drs deposit return scheme plastic bottle recycling

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The UK’s first deposit return scheme has been shelved, after industry leaders told Scottish ministers it would be disastrous to push ahead amid opposition from Westminster.

The Scottish government met with representatives from industry earlier today in talks which put the final nail in the coffin of the proposed launch in March next year.

It will now be put back until at least October 2025, leaving massive doubts over the industry-run body set up to run the scheme and the threat of huge compensation claims from companies that have spent millions preparing for the launch.

Circularity minister Lorna Slater this afternoon told the Scottish parliament the scheme had effectively been “sabotaged” by Westminster.

Slater said the Scottish government had acted in “good faith” to bringing in an “all in” DRS system, which had originally also been backed by the UK, but said last minute restrictions imposed by the UK under internal market rules, including not allowing the scheme to include glass, were impossible to accept.

“The environmental and economic case for including glass is clear,” she said, adding that glass accounted for more than than a quarter of all containers planned to be included in the scheme.

But Slater said businesses had left her in no doubt it would not be practical to proceed as planned next year.

“We welcome the decision to delay DRS Scotland to align with DRS across the rest of the UK in October 2025,” said BSDA director general Gavin Partington.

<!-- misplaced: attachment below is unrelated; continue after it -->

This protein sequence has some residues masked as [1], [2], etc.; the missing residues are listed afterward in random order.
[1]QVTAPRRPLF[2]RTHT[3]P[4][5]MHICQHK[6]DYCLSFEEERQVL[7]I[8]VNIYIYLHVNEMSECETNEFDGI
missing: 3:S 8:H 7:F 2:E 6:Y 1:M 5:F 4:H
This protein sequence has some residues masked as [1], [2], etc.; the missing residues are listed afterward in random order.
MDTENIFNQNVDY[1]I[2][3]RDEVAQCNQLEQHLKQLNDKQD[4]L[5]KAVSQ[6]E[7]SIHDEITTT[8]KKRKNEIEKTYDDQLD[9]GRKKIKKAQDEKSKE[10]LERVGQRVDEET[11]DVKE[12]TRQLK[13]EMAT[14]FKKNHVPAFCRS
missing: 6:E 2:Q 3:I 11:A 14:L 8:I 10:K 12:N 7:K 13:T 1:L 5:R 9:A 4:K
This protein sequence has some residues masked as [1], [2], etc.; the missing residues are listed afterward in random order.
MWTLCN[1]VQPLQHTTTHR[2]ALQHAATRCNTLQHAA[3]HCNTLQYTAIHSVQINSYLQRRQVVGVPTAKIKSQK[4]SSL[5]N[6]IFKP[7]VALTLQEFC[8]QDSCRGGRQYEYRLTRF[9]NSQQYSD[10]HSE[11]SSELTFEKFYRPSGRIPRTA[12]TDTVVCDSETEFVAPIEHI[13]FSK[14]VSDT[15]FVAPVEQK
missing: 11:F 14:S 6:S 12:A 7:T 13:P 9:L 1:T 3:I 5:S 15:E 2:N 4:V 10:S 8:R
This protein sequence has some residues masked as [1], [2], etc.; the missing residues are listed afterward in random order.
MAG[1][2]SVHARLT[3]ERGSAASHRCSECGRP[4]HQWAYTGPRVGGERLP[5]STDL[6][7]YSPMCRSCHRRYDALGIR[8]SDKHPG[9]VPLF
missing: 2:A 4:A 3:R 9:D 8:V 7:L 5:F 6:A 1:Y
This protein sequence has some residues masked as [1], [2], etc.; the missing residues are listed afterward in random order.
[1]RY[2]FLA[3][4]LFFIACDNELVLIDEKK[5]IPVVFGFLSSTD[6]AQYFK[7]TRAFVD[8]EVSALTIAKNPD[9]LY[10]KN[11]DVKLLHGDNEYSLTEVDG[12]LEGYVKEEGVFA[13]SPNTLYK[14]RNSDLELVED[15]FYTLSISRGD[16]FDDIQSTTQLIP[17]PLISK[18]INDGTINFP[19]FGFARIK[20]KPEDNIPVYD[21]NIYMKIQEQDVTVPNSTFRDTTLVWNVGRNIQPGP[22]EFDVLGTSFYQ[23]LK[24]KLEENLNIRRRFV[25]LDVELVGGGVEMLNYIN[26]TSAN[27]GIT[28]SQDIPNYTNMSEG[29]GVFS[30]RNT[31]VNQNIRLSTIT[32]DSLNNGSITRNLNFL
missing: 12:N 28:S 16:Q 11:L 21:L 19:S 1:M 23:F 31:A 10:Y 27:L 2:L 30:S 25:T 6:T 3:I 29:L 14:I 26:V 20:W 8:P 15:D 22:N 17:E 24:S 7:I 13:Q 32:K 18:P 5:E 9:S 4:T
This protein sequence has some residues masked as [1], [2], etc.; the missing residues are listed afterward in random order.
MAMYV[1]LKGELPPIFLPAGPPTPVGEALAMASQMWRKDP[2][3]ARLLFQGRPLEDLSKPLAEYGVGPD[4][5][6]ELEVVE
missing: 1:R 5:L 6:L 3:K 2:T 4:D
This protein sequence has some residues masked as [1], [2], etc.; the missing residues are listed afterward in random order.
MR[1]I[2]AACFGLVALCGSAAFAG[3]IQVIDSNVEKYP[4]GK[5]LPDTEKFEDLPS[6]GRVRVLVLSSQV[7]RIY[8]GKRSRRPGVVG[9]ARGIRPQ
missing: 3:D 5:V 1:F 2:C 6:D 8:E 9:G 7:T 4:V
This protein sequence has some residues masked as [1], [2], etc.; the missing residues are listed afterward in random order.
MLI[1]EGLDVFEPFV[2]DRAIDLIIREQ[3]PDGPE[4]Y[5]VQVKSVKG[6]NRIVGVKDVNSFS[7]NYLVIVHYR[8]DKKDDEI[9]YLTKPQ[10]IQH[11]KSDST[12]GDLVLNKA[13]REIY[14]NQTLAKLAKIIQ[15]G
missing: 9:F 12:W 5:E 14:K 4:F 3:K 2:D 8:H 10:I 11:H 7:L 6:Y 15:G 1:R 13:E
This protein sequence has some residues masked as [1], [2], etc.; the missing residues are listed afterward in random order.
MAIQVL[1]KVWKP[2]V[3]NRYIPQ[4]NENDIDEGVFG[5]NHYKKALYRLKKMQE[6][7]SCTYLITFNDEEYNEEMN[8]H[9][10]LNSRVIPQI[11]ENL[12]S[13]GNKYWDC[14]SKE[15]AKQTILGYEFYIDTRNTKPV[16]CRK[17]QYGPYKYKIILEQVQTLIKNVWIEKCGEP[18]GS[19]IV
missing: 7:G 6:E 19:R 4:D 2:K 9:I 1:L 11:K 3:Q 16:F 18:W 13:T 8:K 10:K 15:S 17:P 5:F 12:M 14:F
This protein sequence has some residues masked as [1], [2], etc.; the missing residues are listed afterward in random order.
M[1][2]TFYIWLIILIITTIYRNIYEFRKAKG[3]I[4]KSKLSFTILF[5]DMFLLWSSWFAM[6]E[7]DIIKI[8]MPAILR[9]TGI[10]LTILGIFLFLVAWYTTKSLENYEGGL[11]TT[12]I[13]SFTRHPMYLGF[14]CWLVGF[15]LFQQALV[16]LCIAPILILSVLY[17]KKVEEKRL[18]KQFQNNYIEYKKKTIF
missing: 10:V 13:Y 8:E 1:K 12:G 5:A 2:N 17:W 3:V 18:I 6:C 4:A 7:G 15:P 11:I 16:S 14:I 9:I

“We now urge the UK government to publish a blueprint for how it intends to achieve an October 2025 start date, particularly regarding how it intends to fulfil the conditions set out in its letter to the Scottish government.”

Ewan MacDonald-Russell, deputy head of the Scottish Retail Consortium, said the delay was a chance for the industry to learn lessons from the “sorry saga”.

“Scotland’s retailers have very significantly invested in good faith to deliver a deposit return scheme,” he said.

“That includes years of engagement with government, development of systems and store refits, and a financial commitment which already runs into the tens of millions.

“Today’s announcement has serious implications for that investment, which has been committed at a time where retailers have devoted every other effort to grappling with the cost-of-living crisis.

“Retailers will need to take time to fully understand the implications of today’s decisions and consider what the most appropriate next steps are. In the short term, retailers are likely to pause any further investment until we have a clear operational plan and a final credible critical path to delivering the scheme.”

The decision to scrap the 2024 launch poses huge question marks over the future of Circularity Scotland, the scheme administrator set up in 2021 to run the scheme north of the border, which is backed by shareholders from across the retail and drinks industry.

It said the scheme had become “mired in politics”.

CSL said as well as doubt over what would happen to the £300m invested in Scotland’s scheme, more than 650 jobs were at risk.